The National Trust for Historic Preservation declares each May National Preservation Month.  This year’s theme is “Celebrating America’s Treasures.”  City and county officials throughout Arkansas have recognized the month and made their own preservation declarations.

Yesterday, the Historic Preservation Alliance of Arkansas announced “The Most Endangered Places in Arkansas” aka “Seven to Save.”  There is a video of the announcement on Facebook or you can read about the seven on Rex Nelson’s Southern Fried Blog .  The announcement has no power to save these sites, but it does raise awareness of historic places and generates public, technical, and financial support.

Lakeport was never on the Preservation Alliance’s most endangered list–although, the H. L. Mitchell/Clay East Building, now ASU’s Southern Tenant Farmers Museum, was on the list in 2000.  Lakeport was in need of expert restoration work.  Much of the technical work for the restoration was documented and complied into technical reports.  Sonya Walker (formally of the Lakeport project) has authored eight technical reports on parge coating; chimneys; foundation and footers; windows; shingled roof; guttering and sheet metal work; cornice, siding, and paint; and smokehouse and mechanicals.  Reports on dendrochronology and historic archeology have also been authored.

For Preservation Month these reports are being posted online.  Today, there are links for the first three reports and I’ll continue posting more each day.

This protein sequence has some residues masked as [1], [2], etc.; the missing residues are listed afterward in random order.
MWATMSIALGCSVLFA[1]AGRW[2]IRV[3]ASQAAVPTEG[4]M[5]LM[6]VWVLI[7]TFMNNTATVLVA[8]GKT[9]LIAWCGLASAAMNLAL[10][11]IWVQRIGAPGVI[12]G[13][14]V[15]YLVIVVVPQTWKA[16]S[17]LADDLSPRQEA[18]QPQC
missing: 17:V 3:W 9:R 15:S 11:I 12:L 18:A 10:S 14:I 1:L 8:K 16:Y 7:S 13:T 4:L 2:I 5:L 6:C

Lakeport Plantation Technical Reports:

Technical Report #1:  Parge Coating 
Technical Report #2:  Chimneys 
Technical Report #3:  Foundation & Footers
Technical Report #4:  Windows
Technical Report #5:  Shingled Roof
Technical Report #6:  Guttering & Sheet Metal Work
Technical Report #7:  Cornice, Siding & Paint
Technical Report #8:  Lakeport Porches
Technical Report #9:  Braced Frame Construction
Technical Report #10:  Smokehouse & Mechanicals

Dendrochronology Report:  David W. Stahle and Matthew D. Therrell, Tree-Ring Dating of the Lakeport Plantation House and Shed, Chicot County, Arkansas, May 2003

Archeological Investigations at Lakeport Plantation: Randall Guending, May 2003

Technical Reports are also planned for the brick walkway, plaster work, shutters, restoration of the exterior doors, mantels, and rose window.

Preservation & Tourism News for Lake Village & Chicot County